Tuesday, August 7, 2007

C'mon, Get In the Car, Guys. We're Moving To Japan

Look what just came out in Japan only! A full album of lost, never before released tracks from a ton of the best rappers recorded in 1988. What's the deal with this? I'll just let the album's notes speak for themselves:

"Introduction: 17 years ago a small recording studio, TOP SHELF, located in the basement of a brownstone in the East Village section of New York, was looted during the Thompkins Square riots of 1988, displacing the recordings of many soon-to-be Hip Hop stars. The studio had been the meeting place for many rappers, neighborhood kids, and producers that would later be responsible for the greatest period of the Hip Hop age, "The Golden Era." A search commenced soon after the recordings were lost, but nothing was ever found. So sought after were the tapes, they soon acheived Holy Grail status amongst Hip Hop circles. Despite years of searching, and dozens of hopeless crusades, the tapes remained lost. No one was quite sure who took them or where they were... until now.
After an extensive investigation and search that lasted two years, the recordings have finally been recovered by Fab 5 Freddy and myself (Benjy Grinberg). They were found dozenss of miles from the site of TOP SHELF in an abandoned strage faciilty in North Jersey [woot! Jersey represent!]. ...We sought after the lost recordings of TOP SHELF because they were rumored to be among the hottest songs from that era, and we thought it was a tragedy that the world never got to hear them. It turns out that these two-inch tapes are truly a treasure chest--a time capsule of the energy and excitement of 1988 Hip Hop."

And this really is the wet dream it sounds like - everybody comes tight on this. It starts off (well, after a brief mic check intro by Fab Five Freddy) with Black Sheep kicking a short, fast rap track, which is tight... and believe me, I've never been a huge Black Sheep fan. Special Ed's song is just the perfect raps over the perfect beat... it could easily have appeared on his first or second album. Big Daddy Kane kills it, Biz Markie's song is just great fun, and Melle Mel and Grandmaster Caz duet showing impressive skills considering even '88 would generally be considered well past their prime. MC Lyte rocks the same loop her rhyming partner Positive K did on his classic "The Nightshift," only with faster drums for more of a freestyle/battle rhyme-type flow. There's no production credits on this album besides the phrase "Anonymous Top Shelf producers,", which is a shame, because I'd love to know who did what on this. There's a crapload of nice scratching on Chubb Rock's song. The Jungle Brothers' is nice, though their rhyme style gets a little redundant. The only kinda disappointing song is Smooth B's solo venture, "I Want My Money Back" (he needs to give that hook back to Mixmaster Spade, who knew how to use it), and even this number's not bad. But Craig G (here spelt Graig G... heh) Doug E Fresh (using the same "Go Stetsa" vocal sample Groove B. Chill would go on to make a hit out of a couple years later), Grand Puba and Just-Ice all come with dope songs. It all ends with a serious track from Master Ace, "Revolution's 'Bout To Start," which is a great narrative and uses the type of scratched up speeches on the hook like I haven't heard since "Black Is Back" or "Dirty Cop Named Harry."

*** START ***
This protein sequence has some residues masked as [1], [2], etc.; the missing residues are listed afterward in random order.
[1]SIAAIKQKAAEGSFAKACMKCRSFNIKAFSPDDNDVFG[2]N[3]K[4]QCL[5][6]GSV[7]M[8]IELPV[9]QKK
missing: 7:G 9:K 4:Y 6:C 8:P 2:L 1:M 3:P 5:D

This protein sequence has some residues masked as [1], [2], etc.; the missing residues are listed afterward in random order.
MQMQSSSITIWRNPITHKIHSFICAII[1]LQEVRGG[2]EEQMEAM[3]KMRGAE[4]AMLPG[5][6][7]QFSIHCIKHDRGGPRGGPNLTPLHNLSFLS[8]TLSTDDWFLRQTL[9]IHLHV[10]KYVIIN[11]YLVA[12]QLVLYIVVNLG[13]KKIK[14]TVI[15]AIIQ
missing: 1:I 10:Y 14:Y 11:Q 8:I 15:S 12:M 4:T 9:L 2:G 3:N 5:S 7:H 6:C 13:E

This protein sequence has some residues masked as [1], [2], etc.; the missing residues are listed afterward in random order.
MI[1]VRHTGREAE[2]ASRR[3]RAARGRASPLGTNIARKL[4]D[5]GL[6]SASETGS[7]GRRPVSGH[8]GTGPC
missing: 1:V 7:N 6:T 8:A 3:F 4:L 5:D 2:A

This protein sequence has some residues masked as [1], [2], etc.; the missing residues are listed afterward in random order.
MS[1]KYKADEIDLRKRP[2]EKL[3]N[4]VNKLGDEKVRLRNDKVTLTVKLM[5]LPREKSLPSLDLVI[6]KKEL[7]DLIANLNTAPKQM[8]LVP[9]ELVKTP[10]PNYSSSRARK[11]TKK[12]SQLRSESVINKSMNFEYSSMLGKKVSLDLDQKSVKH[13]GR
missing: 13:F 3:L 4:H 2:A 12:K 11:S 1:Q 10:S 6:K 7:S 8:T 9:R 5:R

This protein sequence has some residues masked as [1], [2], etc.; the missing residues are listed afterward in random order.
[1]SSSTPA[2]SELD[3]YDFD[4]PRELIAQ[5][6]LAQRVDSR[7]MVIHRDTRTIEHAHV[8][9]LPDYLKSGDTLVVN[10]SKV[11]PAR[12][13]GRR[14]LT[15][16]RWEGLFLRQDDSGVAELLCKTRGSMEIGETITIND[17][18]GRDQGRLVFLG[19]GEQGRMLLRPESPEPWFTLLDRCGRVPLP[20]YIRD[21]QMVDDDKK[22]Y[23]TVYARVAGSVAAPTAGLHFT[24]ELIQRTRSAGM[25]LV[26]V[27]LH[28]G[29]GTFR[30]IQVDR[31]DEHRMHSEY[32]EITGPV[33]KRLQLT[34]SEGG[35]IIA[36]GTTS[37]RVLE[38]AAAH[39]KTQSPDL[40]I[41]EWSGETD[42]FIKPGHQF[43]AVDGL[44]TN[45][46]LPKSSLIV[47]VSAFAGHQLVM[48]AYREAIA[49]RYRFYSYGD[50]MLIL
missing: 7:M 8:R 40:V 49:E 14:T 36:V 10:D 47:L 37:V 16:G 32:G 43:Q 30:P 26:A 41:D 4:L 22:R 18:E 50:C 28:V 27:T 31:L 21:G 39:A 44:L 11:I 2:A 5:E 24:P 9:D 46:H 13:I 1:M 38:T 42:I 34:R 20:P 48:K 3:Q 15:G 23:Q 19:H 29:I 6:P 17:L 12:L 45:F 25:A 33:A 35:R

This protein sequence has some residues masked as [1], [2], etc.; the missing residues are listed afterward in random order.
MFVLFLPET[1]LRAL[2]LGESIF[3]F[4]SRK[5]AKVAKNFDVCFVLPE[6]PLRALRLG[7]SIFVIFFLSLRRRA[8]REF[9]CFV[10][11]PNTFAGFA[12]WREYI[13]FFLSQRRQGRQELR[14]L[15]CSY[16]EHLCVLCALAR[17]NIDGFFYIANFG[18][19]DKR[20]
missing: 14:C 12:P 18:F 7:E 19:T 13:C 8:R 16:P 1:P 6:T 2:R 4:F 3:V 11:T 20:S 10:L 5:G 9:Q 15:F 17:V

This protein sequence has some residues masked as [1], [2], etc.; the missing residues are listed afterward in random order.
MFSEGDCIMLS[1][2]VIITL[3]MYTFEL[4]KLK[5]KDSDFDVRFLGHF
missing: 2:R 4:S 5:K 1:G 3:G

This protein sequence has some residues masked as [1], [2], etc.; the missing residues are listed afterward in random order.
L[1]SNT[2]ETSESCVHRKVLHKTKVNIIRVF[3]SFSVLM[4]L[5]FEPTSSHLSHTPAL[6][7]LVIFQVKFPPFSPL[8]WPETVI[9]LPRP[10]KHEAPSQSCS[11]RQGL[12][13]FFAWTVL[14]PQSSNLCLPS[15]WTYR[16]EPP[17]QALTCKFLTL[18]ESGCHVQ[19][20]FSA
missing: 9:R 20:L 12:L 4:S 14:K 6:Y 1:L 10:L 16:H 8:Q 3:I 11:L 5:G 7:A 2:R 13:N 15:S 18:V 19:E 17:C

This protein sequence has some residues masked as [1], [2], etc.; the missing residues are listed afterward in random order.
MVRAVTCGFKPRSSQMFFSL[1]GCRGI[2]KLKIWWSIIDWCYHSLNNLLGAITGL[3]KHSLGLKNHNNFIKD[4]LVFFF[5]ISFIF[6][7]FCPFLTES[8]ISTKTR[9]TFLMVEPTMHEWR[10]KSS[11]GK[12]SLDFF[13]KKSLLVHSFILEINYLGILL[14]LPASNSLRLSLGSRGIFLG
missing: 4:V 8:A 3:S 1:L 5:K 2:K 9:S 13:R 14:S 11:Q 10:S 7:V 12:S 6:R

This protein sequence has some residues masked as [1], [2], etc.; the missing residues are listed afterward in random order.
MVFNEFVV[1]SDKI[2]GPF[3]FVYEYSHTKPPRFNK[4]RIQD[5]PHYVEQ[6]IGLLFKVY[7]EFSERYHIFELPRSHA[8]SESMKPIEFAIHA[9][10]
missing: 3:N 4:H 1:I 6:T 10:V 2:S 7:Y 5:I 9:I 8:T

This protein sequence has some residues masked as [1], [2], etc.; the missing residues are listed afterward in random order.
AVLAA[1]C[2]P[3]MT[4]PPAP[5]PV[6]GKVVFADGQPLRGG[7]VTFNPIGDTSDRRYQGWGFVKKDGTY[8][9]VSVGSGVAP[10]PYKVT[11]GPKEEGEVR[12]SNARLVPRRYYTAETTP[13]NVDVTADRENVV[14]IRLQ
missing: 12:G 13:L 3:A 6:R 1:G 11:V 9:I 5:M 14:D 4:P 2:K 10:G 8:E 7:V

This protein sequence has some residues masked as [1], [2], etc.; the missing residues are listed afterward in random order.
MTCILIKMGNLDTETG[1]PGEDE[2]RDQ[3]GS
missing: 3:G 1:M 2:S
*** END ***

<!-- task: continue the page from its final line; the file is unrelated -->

100% must-have. Manhattan Records, the Japanese label that put this album out, has a site at: store.mmagg.com, and yes, they have a myspace page, too. Go get it.

Update 09/15/07: So, any of you who've joined me in any of the many message board or blog discussions of the legitimacy of this album will have already determined that it is quite definitely a hoax. But, surprisingly, The New York Times has actually picked up the story and gotten some real answers - read the whole thing here (brought to my attention by Jaz, who runs the Cold Rock da Spot blog, on the DWG forums). Still, it does leave a few questions unanswered... like who actually produced each track, and when can we get a volume two?


  1. 'k

  2. have you successfully ordered from that site?  I couldn't get past the language barrier, and the email at the top of the page comes up with that "mailer-daemon" thing

    I'll either wait for it on ebay or albumbase

  3. I use babelfish.altavista.com (or similar) to order from foreign sites... fortunately, almost all sites have similar shopping cart set-ups, even if the language is different...  Once you've done it once or twice, it gets to be second nature.  ;)
    I've never tried albumbase... may have to check that out.